Another squirt from the spray bottle as Kennedy tried to clean up after her mistake.
Hospital waiting rooms always have old magazines.
Xander liked looking through the old magazines. It gave him a way to work through frayed and antsy nerves, so he quietly looked through stacks, pulling out People and Entertainment Weekly, leaving Newsweek and Ladies Home Journal.
Then he saw it.
The satellite cover.
Time magazine. Six months old now. Big black-and-white satellite photo, showing the Pacific Coast Highway going past a big hole in the ground. Big white letters spelling "Gone". Rona had bought it in when they were still at the motel, still in California.
That was when everything had hit him, back then.
Even now. He needed air.
A nurse stood at the Emergency door, a parka on over her scrubs. He took a breath of air, which chilled his lungs.
They stood in silence and looked at the street lights. The light reflected off the clouds, giving the sky an amber glow.
She broke the silence first. "You want one?"
"No thanks. Don't smoke."
"Filled with arguments why I shouldn't, I bet."
"Nope. You nurse, me patient. Not right now, I mean." He breathed deep and let it out slowly. "Besides, everyone has things that'll kill 'em."
She took another drag of her cigarette. "You brought that girl in, right?"
"Right. How's she doing?"
"Don't know. She's in post-op. I'll call up after break." Another drag. "The sheriff will want to talk to you. You know that."
"What are you going to say?"
"What is there to say?"
"A girl comes in with neck wounds and a wooden arrow in her chest. That leads to questions."
"You want to know some answers?"
"Would be nice."
"What is there to say?" His instinct to cover up fell away. "She fell on a barbecue fork? Bats? The ever-popular 'neck rupture'?"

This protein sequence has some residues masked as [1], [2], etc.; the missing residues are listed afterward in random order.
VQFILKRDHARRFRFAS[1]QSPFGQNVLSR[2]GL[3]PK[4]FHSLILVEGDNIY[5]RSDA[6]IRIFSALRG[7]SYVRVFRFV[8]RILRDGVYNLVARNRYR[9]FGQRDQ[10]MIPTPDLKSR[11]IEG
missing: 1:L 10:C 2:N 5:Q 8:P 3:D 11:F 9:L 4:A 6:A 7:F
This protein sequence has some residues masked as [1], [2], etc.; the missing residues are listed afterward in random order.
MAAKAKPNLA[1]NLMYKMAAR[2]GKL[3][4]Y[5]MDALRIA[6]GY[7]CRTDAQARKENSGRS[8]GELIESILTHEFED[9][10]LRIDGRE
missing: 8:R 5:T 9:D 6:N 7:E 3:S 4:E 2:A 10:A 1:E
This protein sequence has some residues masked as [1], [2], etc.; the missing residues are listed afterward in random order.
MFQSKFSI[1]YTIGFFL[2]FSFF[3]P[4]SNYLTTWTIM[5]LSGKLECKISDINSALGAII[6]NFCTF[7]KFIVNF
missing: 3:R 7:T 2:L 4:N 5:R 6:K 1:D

"How about 'wolf attack'?" She's in on the secret. Hard to say how much she knows, but she knows something.
"Wolves attack people around here?"
"Not a documented wolf attack in North America in over a century, but we've had five suspected wolf attacks in the last six months. Two on my shift. No wolf sightings, either."
"My principal used to blame drug gangs on PCP. That is, until he got eaten."
She held up her cigarette and looked at him. "You get him?"
"The one who did this? Yeah. I got him." He sighed. "There's more."
"You gonna get them?"
"That's the plan."
"I'll check on the girl. And don't worry about the sheriff."
"It's a full moon out, above those clouds." She took a last draw and dropped the cigarette. "That's when the freaks come out." She walked back in through the electronic doors.
Xander took another breath. "Don't I know it."
It was hard for her to tell when she came to. The lights were off and the room was dark, so the fuzzy edge of consciousness had even less definition. It took her somewhere between five minutes and nine hours to recognize the regular beeps as the heart monitor, then another two minutes to five hours to connect the full feeling in her arm to the plastic hoses hanging next to her.